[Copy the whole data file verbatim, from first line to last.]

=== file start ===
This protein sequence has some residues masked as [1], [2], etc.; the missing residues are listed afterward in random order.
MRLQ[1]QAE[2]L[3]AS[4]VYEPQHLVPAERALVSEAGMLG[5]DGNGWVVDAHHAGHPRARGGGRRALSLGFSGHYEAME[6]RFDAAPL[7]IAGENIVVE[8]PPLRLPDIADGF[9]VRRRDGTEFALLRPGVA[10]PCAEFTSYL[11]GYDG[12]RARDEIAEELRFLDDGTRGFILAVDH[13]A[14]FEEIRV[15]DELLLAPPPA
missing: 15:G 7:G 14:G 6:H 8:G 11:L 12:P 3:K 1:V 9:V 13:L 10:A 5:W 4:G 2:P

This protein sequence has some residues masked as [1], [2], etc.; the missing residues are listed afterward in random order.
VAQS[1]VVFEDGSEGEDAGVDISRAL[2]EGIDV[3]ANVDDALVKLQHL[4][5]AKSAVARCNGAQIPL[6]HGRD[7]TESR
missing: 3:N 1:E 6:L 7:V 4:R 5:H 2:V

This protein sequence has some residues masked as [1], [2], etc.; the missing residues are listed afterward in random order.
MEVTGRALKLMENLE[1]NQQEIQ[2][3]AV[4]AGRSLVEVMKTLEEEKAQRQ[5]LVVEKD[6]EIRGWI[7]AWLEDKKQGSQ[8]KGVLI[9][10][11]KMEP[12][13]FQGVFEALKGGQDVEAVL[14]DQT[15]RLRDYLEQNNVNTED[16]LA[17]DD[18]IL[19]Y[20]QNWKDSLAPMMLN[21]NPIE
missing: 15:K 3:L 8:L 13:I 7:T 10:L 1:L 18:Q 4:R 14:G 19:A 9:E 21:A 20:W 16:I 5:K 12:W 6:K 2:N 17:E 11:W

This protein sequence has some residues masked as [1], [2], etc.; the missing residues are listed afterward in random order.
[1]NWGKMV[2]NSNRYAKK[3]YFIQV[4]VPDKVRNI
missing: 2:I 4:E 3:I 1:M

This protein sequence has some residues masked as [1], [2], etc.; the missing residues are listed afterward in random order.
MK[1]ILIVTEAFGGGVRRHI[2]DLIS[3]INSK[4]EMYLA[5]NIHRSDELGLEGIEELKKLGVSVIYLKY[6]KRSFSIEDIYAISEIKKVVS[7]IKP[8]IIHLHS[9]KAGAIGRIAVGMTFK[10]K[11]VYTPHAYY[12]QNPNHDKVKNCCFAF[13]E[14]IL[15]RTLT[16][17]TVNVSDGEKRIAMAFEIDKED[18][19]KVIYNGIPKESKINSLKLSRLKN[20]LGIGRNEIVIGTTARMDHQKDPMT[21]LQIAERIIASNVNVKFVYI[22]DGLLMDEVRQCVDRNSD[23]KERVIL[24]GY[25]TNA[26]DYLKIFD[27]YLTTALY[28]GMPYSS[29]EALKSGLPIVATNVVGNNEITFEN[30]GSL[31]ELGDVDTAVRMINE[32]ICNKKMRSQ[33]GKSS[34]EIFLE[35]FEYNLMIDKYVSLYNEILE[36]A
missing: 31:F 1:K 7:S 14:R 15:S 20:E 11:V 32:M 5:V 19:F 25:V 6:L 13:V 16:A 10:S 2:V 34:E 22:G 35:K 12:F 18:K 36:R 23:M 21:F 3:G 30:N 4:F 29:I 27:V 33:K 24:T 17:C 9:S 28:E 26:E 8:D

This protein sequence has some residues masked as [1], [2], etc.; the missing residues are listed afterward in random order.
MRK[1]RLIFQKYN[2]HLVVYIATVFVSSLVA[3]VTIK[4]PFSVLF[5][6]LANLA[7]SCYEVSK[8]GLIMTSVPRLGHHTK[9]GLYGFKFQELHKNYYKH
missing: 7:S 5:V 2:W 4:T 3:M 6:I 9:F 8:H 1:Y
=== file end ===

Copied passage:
This protein sequence has some residues masked as [1], [2], etc.; the missing residues are listed afterward in random order.
MRLQ[1]QAE[2]L[3]AS[4]VYEPQHLVPAERALVSEAGMLG[5]DGNGWVVDAHHAGHPRARGGGRRALSLGFSGHYEAME[6]RFDAAPL[7]IAGENIVVE[8]PPLRLPDIADGF[9]VRRRDGTEFALLRPGVA[10]PCAEFTSYL[11]GYDG[12]RARDEIAEELRFLDDGTRGFILAVDH[13]A[14]FEEIRV[15]DELLLAPPPA
missing: 15:G 7:G 14:G 6:H 8:G 11:L 12:P 3:K 1:V 9:V 13:L 10:A 5:W 4:G 2:P

This protein sequence has some residues masked as [1], [2], etc.; the missing residues are listed afterward in random order.
VAQS[1]VVFEDGSEGEDAGVDISRAL[2]EGIDV[3]ANVDDALVKLQHL[4][5]AKSAVARCNGAQIPL[6]HGRD[7]TESR
missing: 3:N 1:E 6:L 7:V 4:R 5:H 2:V

This protein sequence has some residues masked as [1], [2], etc.; the missing residues are listed afterward in random order.
MEVTGRALKLMENLE[1]NQQEIQ[2][3]AV[4]AGRSLVEVMKTLEEEKAQRQ[5]LVVEKD[6]EIRGWI[7]AWLEDKKQGSQ[8]KGVLI[9][10][11]KMEP[12][13]FQGVFEALKGGQDVEAVL[14]DQT[15]RLRDYLEQNNVNTED[16]LA[17]DD[18]IL[19]Y[20]QNWKDSLAPMMLN[21]NPIE
missing: 15:K 3:L 8:L 13:I 7:T 10:L 1:L 18:Q 4:R 14:G 19:A 9:E 21:A 20:W 16:I 5:K 12:W 6:K 2:N 17:E 11:W

This protein sequence has some residues masked as [1], [2], etc.; the missing residues are listed afterward in random order.
[1]NWGKMV[2]NSNRYAKK[3]YFIQV[4]VPDKVRNI
missing: 2:I 4:E 3:I 1:M

This protein sequence has some residues masked as [1], [2], etc.; the missing residues are listed afterward in random order.
MK[1]ILIVTEAFGGGVRRHI[2]DLIS[3]INSK[4]EMYLA[5]NIHRSDELGLEGIEELKKLGVSVIYLKY[6]KRSFSIEDIYAISEIKKVVS[7]IKP[8]IIHLHS[9]KAGAIGRIAVGMTFK[10]K[11]VYTPHAYY[12]QNPNHDKVKNCCFAF[13]E[14]IL[15]RTLT[16][17]TVNVSDGEKRIAMAFEIDKED[18][19]KVIYNGIPKESKINSLKLSRLKN[20]LGIGRNEIVIGTTARMDHQKDPMT[21]LQIAERIIASNVNVKFVYI[22]DGLLMDEVRQCVDRNSD[23]KERVIL[24]GY[25]TNA[26]DYLKIFD[27]YLTTALY[28]GMPYSS[29]EALKSGLPIVATNVVGNNEITFEN[30]GSL[31]ELGDVDTAVRMINE[32]ICNKKMRSQ[33]GKSS[34]EIFLE[35]FEYNLMIDKYVSLYNEILE[36]A
missing: 31:F 1:K 7:S 14:R 15:S 20:E 11:V 32:M 5:V 19:F 25:V 6:L 13:V 16:A 10:S 2:V 34:E 22:G 35:K 12:F 18:K 36:R 23:M 21:F 3:G 30:N 4:F 29:I 27:V 33:K 24:T 17:C 9:S 28:E 26:E 8:D

This protein sequence has some residues masked as [1], [2], etc.; the missing residues are listed afterward in random order.
MRK[1]RLIFQKYN[2]HLVVYIATVFVSSLVA[3]VTIK[4]PFSVLF[5][6]LANLA[7]SCYEVSK[8]GLIMTSVPRLGHHTK[9]GLYGFKFQELHKNYYKH
missing: 7:S 5:V 2:W 4:T 3:M 6:I 9:F 8:H 1:Y